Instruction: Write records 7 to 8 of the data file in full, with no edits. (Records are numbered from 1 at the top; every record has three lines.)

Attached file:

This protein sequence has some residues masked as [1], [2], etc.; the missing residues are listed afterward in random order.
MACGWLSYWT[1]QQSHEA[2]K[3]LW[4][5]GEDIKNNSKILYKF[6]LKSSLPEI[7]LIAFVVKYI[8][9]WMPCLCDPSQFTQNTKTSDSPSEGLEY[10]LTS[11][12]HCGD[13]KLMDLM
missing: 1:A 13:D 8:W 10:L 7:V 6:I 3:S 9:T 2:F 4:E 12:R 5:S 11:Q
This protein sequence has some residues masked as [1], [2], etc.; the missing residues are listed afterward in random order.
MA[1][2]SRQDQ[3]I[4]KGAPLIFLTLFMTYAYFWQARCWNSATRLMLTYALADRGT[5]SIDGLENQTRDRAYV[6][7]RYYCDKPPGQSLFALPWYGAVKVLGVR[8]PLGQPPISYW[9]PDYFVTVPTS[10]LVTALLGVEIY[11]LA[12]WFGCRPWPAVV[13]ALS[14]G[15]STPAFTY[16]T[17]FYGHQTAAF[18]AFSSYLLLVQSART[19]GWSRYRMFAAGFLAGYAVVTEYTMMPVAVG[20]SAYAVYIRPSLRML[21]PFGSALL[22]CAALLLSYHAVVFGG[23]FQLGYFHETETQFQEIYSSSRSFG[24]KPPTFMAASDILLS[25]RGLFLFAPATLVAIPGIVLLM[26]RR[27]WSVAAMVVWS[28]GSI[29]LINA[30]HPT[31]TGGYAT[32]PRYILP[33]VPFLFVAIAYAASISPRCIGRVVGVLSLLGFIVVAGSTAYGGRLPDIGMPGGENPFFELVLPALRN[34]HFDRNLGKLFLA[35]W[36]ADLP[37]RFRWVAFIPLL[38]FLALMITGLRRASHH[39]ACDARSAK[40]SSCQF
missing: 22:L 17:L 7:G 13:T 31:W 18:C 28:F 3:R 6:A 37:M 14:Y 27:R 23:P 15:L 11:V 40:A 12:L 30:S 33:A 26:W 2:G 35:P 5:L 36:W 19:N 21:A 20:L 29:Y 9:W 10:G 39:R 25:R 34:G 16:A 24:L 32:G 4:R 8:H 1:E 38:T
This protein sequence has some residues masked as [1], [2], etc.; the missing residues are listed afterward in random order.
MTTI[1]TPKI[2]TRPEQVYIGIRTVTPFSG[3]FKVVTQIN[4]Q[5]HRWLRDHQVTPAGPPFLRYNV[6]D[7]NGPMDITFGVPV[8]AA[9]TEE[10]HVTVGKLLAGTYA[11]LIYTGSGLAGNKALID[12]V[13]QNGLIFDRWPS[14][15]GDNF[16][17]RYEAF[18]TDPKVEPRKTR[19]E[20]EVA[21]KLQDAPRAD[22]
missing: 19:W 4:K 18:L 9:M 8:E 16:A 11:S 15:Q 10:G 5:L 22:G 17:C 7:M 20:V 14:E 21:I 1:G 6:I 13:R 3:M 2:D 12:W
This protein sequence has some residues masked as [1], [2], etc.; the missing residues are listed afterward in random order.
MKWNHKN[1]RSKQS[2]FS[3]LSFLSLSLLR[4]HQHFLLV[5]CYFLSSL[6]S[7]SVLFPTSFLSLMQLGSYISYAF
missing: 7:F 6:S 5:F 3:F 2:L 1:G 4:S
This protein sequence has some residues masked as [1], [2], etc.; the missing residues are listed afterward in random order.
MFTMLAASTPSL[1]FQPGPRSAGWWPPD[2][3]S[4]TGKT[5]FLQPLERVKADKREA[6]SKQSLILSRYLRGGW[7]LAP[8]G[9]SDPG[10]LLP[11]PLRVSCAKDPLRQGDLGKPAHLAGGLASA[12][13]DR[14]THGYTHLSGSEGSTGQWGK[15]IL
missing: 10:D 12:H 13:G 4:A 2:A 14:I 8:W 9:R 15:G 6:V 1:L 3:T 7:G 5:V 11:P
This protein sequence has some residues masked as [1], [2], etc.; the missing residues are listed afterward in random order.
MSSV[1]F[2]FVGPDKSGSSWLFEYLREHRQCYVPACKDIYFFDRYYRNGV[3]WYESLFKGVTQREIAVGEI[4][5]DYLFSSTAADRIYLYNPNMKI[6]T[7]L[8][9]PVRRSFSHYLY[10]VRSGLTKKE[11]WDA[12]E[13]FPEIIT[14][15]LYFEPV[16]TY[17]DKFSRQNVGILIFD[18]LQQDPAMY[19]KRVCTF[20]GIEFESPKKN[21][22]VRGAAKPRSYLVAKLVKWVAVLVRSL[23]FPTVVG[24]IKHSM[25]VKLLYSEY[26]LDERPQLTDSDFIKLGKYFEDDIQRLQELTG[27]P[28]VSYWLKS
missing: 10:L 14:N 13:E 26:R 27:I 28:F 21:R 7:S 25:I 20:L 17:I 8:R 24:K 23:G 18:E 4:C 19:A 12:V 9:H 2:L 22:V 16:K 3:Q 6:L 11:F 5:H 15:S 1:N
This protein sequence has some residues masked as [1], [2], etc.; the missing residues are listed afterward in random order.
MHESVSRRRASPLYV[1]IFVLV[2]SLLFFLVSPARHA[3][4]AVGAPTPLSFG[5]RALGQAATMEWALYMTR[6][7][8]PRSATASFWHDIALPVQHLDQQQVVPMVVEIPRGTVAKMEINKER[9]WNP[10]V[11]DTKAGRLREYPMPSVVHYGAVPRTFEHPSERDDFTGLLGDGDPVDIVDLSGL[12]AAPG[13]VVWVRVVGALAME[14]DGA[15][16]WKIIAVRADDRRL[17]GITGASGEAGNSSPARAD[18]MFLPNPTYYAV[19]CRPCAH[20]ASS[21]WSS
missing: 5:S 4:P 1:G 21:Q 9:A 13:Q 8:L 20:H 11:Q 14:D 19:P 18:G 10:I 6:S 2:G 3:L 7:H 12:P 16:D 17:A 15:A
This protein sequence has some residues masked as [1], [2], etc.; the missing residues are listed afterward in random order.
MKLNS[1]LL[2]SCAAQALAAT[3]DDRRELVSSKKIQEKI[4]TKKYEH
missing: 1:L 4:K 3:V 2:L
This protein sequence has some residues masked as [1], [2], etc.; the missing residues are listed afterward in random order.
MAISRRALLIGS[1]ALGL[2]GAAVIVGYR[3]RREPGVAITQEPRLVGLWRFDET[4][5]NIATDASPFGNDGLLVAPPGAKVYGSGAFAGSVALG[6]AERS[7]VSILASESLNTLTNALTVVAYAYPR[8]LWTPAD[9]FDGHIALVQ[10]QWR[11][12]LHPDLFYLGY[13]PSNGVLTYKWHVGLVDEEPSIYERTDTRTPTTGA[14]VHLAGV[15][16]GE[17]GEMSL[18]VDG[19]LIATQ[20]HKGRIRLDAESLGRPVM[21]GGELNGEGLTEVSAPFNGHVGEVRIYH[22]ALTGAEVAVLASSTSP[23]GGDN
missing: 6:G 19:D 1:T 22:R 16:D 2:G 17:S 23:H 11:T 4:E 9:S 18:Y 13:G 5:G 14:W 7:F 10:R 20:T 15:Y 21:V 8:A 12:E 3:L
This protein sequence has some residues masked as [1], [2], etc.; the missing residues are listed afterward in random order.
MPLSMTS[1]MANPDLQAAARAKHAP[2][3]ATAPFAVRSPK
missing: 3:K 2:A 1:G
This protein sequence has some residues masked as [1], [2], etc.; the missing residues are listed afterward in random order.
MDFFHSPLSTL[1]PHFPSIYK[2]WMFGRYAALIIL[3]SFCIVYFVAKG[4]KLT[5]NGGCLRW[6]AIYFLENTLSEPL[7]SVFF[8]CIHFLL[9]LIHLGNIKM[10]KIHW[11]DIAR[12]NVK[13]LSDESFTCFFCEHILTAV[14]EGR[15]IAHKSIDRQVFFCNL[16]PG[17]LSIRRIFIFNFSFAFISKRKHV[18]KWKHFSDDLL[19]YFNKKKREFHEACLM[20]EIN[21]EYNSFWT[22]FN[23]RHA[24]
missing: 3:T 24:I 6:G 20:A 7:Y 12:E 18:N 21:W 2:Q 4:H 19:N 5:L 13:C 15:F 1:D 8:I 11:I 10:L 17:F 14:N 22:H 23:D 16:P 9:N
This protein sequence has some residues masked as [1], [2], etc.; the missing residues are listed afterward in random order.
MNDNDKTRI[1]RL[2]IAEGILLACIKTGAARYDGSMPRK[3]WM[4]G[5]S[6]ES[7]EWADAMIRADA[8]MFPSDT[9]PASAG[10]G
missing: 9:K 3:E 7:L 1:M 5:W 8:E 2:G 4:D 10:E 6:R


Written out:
This protein sequence has some residues masked as [1], [2], etc.; the missing residues are listed afterward in random order.
MHESVSRRRASPLYV[1]IFVLV[2]SLLFFLVSPARHA[3][4]AVGAPTPLSFG[5]RALGQAATMEWALYMTR[6][7][8]PRSATASFWHDIALPVQHLDQQQVVPMVVEIPRGTVAKMEINKER[9]WNP[10]V[11]DTKAGRLREYPMPSVVHYGAVPRTFEHPSERDDFTGLLGDGDPVDIVDLSGL[12]AAPG[13]VVWVRVVGALAME[14]DGA[15][16]WKIIAVRADDRRL[17]GITGASGEAGNSSPARAD[18]MFLPNPTYYAV[19]CRPCAH[20]ASS[21]WSS
missing: 5:S 4:P 1:G 21:Q 9:A 13:Q 8:L 20:H 11:Q 14:D 19:P 18:G 10:I 6:S 2:G 3:L 7:H 12:P 16:D 17:A 15:A
This protein sequence has some residues masked as [1], [2], etc.; the missing residues are listed afterward in random order.
MKLNS[1]LL[2]SCAAQALAAT[3]DDRRELVSSKKIQEKI[4]TKKYEH
missing: 1:L 4:K 3:V 2:L